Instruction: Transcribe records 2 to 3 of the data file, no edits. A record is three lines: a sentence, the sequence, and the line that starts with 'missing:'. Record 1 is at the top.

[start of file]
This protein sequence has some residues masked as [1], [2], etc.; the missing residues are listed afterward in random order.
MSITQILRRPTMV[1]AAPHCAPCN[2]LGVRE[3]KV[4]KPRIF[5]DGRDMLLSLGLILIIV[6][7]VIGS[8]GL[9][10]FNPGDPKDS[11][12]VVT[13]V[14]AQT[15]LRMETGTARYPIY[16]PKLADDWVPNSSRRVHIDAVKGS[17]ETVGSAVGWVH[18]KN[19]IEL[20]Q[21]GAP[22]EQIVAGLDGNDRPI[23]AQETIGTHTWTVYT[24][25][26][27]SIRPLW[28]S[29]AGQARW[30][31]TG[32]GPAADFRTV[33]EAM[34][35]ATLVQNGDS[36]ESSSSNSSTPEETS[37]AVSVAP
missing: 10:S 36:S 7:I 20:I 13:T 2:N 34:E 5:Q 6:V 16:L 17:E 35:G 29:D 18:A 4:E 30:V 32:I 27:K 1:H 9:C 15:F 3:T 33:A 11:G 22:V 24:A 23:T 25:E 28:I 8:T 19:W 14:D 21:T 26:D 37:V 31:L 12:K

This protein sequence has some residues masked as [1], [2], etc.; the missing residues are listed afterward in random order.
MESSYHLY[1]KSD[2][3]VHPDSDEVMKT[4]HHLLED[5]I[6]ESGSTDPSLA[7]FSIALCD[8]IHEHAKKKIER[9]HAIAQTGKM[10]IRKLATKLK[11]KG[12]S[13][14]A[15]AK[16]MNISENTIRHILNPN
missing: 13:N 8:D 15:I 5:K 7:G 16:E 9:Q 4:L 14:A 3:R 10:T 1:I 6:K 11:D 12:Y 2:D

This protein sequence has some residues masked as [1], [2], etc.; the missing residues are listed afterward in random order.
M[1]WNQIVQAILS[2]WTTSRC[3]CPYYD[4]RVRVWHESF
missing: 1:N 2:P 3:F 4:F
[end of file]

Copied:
This protein sequence has some residues masked as [1], [2], etc.; the missing residues are listed afterward in random order.
MESSYHLY[1]KSD[2][3]VHPDSDEVMKT[4]HHLLED[5]I[6]ESGSTDPSLA[7]FSIALCD[8]IHEHAKKKIER[9]HAIAQTGKM[10]IRKLATKLK[11]KG[12]S[13][14]A[15]AK[16]MNISENTIRHILNPN
missing: 13:N 8:D 15:I 5:K 7:G 16:E 9:Q 4:L 14:A 3:R 10:T 1:I 6:K 11:D 12:Y 2:D

This protein sequence has some residues masked as [1], [2], etc.; the missing residues are listed afterward in random order.
M[1]WNQIVQAILS[2]WTTSRC[3]CPYYD[4]RVRVWHESF
missing: 1:N 2:P 3:F 4:F